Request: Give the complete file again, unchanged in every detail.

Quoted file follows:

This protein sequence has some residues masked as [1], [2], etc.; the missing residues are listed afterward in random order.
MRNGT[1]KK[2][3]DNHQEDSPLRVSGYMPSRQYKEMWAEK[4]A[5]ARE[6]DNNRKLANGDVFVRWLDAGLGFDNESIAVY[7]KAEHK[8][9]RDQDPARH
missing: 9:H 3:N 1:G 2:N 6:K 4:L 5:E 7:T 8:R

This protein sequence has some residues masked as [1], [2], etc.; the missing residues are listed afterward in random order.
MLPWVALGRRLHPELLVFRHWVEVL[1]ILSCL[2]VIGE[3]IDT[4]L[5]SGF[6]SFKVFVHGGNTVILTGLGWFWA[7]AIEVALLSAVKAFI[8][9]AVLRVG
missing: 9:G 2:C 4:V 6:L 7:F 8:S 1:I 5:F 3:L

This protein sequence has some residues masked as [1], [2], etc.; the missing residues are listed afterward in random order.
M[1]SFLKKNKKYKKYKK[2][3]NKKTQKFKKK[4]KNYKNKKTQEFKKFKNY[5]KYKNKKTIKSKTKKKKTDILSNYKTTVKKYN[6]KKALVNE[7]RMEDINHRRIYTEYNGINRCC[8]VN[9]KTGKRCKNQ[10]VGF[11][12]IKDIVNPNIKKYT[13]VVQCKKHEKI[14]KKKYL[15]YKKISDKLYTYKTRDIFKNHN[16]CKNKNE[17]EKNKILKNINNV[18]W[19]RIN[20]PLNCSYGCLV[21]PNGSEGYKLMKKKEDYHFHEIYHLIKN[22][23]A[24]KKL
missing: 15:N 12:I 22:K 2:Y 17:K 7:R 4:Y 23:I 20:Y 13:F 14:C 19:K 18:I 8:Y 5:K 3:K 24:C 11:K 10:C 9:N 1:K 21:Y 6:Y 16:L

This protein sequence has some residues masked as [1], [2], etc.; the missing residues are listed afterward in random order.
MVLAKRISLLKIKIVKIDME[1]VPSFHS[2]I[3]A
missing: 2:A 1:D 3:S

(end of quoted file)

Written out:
This protein sequence has some residues masked as [1], [2], etc.; the missing residues are listed afterward in random order.
MRNGT[1]KK[2][3]DNHQEDSPLRVSGYMPSRQYKEMWAEK[4]A[5]ARE[6]DNNRKLANGDVFVRWLDAGLGFDNESIAVY[7]KAEHK[8][9]RDQDPARH
missing: 9:H 3:N 1:G 2:N 6:K 4:L 5:E 7:T 8:R

This protein sequence has some residues masked as [1], [2], etc.; the missing residues are listed afterward in random order.
MLPWVALGRRLHPELLVFRHWVEVL[1]ILSCL[2]VIGE[3]IDT[4]L[5]SGF[6]SFKVFVHGGNTVILTGLGWFWA[7]AIEVALLSAVKAFI[8][9]AVLRVG
missing: 9:G 2:C 4:V 6:L 7:F 8:S 1:I 5:F 3:L

This protein sequence has some residues masked as [1], [2], etc.; the missing residues are listed afterward in random order.
M[1]SFLKKNKKYKKYKK[2][3]NKKTQKFKKK[4]KNYKNKKTQEFKKFKNY[5]KYKNKKTIKSKTKKKKTDILSNYKTTVKKYN[6]KKALVNE[7]RMEDINHRRIYTEYNGINRCC[8]VN[9]KTGKRCKNQ[10]VGF[11][12]IKDIVNPNIKKYT[13]VVQCKKHEKI[14]KKKYL[15]YKKISDKLYTYKTRDIFKNHN[16]CKNKNE[17]EKNKILKNINNV[18]W[19]RIN[20]PLNCSYGCLV[21]PNGSEGYKLMKKKEDYHFHEIYHLIKN[22][23]A[24]KKL
missing: 15:N 12:I 22:K 2:Y 17:K 7:R 4:Y 23:I 20:Y 13:F 14:C 19:K 18:I 8:Y 5:K 3:K 24:C 11:K 10:C 9:N 1:K 21:Y 6:Y 16:L

This protein sequence has some residues masked as [1], [2], etc.; the missing residues are listed afterward in random order.
MVLAKRISLLKIKIVKIDME[1]VPSFHS[2]I[3]A
missing: 2:A 1:D 3:S